Parents working to secure VWSD violins|Move follows program cut in Jackson

Published 12:00 am Monday, November 9, 2009

Shaken by last month’s news of cuts in Jackson Public School District, some Vicksburg parents are stepping up efforts to keep the Vicksburg Warren School District’s violin program from meeting the same fate.

“We want to make sure it’s not in jeopardy, given what happened in Jackson,” said Sarah Nichols, whose daughter, Kayla Shoemaker, 10, is in the fifth-grade violin program at Beechwood. “Usually, the extra-curricular activities are the first to be cut” when the school district trims their budget, she said.

JPS board members voted in October to discontinue a 42-year-old violin program in 22 of its schools, but last week some school board members suggested reconsidering a new contract after hearing outrage from parents.

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Nichols is a professor at Hinds Community College Vicksburg campus, who also advises the Phi Theta Kappa honor society. The group is leading an initiative to provide the only violin program in the VWSD, taught by retired physician Jerry Rankin, with funding to buy more instruments.

“Any child who wants to participate, but doesn’t have the money, we can help offer scholarships,” she said.

The scholarships will be used to purchase beginner violins for $150 to $180 each.

“What we’re trying to do with Sarah is to get violins for kids who cannot afford them,” Rankin said.

The group has been collecting donations, in addition to having hosted a fund-raiser in October held at McAlister’s Deli, where a portion of sales for one night was donated.

Their goal is to raise enough money to purchase five more violins by the end of the school year.

Jack Grogan, Beechwood’s principal, said the school district pays Rankin about $32,000 annually. There is no state supplement. Cutting the program in Jackson was expected to save JPS $300,000, according to published reports.

Rankin said parents are usually the ones who shell out the initial investment to purchase or rent the violins and other supplies.

The violin program here has 45 students total, at Beechwood, Warren Central Junior High School and Warren Central High School. The Jackson program enrolled more than 400 students from 22 schools.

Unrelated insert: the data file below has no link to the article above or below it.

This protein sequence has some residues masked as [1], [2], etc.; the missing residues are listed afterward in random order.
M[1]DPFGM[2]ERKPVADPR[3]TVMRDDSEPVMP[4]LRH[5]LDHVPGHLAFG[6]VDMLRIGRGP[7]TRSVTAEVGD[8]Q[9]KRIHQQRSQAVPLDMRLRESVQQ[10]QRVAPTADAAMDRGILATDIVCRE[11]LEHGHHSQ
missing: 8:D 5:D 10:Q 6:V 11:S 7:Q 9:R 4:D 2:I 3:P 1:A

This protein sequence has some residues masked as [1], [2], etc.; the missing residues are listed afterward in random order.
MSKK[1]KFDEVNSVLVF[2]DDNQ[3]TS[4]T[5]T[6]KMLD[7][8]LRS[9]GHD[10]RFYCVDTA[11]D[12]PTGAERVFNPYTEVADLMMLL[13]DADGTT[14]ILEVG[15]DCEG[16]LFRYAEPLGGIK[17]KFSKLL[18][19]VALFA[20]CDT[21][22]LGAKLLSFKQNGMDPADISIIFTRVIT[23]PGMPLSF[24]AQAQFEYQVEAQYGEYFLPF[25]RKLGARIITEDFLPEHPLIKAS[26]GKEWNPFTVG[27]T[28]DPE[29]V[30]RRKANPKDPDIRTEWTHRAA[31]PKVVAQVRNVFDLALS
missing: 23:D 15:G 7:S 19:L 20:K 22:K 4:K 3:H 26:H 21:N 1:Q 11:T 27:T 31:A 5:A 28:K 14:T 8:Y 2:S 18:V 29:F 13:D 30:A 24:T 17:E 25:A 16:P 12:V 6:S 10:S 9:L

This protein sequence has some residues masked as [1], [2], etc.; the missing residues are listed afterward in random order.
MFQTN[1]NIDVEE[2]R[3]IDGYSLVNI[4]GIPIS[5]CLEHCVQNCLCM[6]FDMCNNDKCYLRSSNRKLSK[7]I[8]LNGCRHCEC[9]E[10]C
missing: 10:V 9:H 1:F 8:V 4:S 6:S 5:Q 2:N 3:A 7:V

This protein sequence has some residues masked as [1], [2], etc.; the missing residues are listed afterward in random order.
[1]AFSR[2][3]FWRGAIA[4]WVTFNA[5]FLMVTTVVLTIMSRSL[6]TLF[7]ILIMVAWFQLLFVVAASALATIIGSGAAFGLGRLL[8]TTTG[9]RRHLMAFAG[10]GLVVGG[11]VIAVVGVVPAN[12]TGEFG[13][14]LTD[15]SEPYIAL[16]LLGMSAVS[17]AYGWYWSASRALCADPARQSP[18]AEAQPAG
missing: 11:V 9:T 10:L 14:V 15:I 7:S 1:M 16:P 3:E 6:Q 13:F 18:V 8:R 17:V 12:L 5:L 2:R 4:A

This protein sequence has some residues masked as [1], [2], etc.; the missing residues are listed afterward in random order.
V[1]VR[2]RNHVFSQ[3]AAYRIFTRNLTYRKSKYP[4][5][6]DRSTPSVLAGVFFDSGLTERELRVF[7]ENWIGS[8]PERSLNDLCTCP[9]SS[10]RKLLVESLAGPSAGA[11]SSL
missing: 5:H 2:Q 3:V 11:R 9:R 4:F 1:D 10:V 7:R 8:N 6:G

Like Nichols, Karla McHan is also a parent with a son in the program. Brian, 11, is an intermediate-level concert master for the Mississippi Symphony Orchestra’s youth symphony.

“If they lose the program in Jackson, it’s probably going to affect the Mississippi Symphony Orchestra,” she said, because several professional musicians depend on the schools for employment.

Without their JPS jobs, “Those musicians won’t have the extra income and they would have to move or close the symphony, which would close the youth symphony” in which many Vicksburg youths participate, she said. “Certainly, if they close a program that’s 42 years old in Jackson, it’s going to be hard to build one here.”

She and other parents of MSO students have been sending letters and e-mails to JPS officials expressing their thoughts, in addition to being vocal at recent JPS school board meetings.

While parents here are doing everything they can to keep the violin program alive, Superintendent James Price said in a statement, “We are very proud of our violin program under the direction of Dr. Gerald Rankin. He has grown the program over the past few years to about 45 students. We have no intention of cutting the program now or in the near future.”

Rankin said the program could grow. “We are, in a way, a victim of our own success because it has become so popular here,” he said. “It has grown so much that it’s more than I can handle. What we need is another teacher.”

McHan agreed. “I think we need more instructors,” she said.  “The program had grown so fast. We need more classes so they can divide up the skill level a little bit more differently.”

The violin program began as a pilot program at Beechwood Elementary four years ago when Rankin, who also served as a high school biology teacher, approached Price about the idea.

“We looked at two schools, but it worked out at Beechwood,” Rankin said. “In the beginning, we wanted to see what kind of interest we would have, and the interest was phenomenal.”

At the beginning of the school year, Rankin said, he was able to accept only 22 new students out of the 60 applicants.

Students in the junior high and high school violin classes receive grades, but violin class is considered an activity at the elementary school. “In a way, this is fine because it give them a chance to see if they like it before they get to junior high, where they practice more and learn to get a grade,” Rankin said.

The elementary classes perform an annual holiday concert for residents of Belmont Gardens and the upperclassmen perform annual recitals.


Contact Manivanh Chanprasith at